The ultimate beginner kit?
Are you tired of hearing: “You have a nice DSLR, but that lens on the front of your camera is complete junk.” Yeah, I hate the idea of you hearing that, too. LOL
Well, here is a suggested Christmas lens layout that will offer you really nice options, decent images and a terrific jump on other layouts. It is perfect for that “in your face” argument you will probably have with other manufacturer’s kits, during the holiday season.
Question: "Oh, why did you go with SONY?"
Proper answer: "Why didn't you? Since when did your camera quit shacking at 1/30 second?"
Anyway... the suggested kick-butt "beginner" layout would, more than likely, be these three lenses, with the third one being truly optional, but an excellent choice, regardless.
All-in-one lens: TAMRON AF 18-250mm f/3.5-6.3 XR Di-II LD Aspherical (IF)
Routine daylight images and works well with the HVL-F42AM flash unit
MACRO lens : TAMRON SP AF 60mm f/2 Di-II LD (IF) 1:1 MACRO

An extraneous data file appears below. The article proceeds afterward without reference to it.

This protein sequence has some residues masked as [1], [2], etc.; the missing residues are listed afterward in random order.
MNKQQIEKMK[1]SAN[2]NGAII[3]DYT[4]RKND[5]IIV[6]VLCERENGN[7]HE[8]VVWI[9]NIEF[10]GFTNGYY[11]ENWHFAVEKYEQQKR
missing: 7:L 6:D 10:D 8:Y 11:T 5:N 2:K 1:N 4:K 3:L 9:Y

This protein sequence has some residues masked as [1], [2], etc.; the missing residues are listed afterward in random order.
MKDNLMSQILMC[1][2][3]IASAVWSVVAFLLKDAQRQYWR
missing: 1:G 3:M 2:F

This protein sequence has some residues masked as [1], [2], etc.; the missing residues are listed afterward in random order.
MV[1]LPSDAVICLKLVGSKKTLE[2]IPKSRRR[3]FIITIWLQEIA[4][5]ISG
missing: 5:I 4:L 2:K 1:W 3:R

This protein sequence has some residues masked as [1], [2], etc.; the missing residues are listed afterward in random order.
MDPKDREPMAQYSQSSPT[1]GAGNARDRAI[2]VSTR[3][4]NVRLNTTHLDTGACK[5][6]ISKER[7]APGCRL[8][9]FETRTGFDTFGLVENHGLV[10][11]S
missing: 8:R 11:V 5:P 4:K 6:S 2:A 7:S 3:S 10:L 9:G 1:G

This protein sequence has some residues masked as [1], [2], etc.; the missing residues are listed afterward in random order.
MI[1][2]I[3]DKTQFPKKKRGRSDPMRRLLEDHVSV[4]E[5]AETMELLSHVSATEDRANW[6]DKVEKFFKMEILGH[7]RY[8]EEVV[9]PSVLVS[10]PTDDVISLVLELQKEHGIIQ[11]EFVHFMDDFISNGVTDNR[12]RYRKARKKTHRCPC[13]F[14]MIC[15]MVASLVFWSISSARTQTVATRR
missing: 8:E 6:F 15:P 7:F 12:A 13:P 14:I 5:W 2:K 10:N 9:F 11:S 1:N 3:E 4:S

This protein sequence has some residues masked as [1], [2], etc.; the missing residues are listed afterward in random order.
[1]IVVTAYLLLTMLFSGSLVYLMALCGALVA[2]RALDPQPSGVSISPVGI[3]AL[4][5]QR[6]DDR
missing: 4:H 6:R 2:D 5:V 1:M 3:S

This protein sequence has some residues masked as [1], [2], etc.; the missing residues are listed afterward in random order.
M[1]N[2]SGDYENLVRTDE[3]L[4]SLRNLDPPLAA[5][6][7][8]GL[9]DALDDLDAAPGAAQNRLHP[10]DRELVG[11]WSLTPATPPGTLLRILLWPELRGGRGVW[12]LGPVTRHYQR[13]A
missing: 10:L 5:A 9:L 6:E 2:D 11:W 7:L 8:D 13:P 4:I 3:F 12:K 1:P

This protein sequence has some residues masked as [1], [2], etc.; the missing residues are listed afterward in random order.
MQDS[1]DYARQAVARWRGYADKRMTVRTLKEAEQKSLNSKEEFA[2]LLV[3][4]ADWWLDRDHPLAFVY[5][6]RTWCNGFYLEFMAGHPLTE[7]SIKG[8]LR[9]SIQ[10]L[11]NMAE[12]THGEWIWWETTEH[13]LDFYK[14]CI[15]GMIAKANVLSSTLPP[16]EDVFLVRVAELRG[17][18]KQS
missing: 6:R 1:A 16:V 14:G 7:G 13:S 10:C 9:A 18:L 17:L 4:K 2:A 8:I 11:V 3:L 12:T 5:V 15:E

Low-light, indoor images and true MACRO capability.
UWA lens: TAMRON SP AF 10-24mm f/3.5-4.5 Di-II LD Aspherical (IF)
Wide angle, group shots and architectural imaging. Best focal range of the class.
Remember that TAMRON lenses come with a 6-year Manufacturer warranty.
Flash: SONY HVL-F42AM
Basic electronic flash capability for most needs.
Click on the links, put this kit together and try it out. It should be a very good arrangement, under most circumstances. From here, you build.
A DSLR is a much more intensive solution to photography, than a P&S camera is, so do not expect immediate "perfect" results, as there is an inherent understanding of light concepts and camera operation that will be required to get yourself in the ballpark. These better lenses will help to make the entire evolution ... well, easier.
Last edited by DonSchap; 11-28-2009 at 12:40 AM.
- BFA, Digital Photography
A Photographer Is Forever
Look, I did not create the optical laws of the Universe ... I simply learned to deal with them.
Remember: It is usually the GLASS, not the camera (except for moving to Full Frame), that gives you the most improvement in your photography.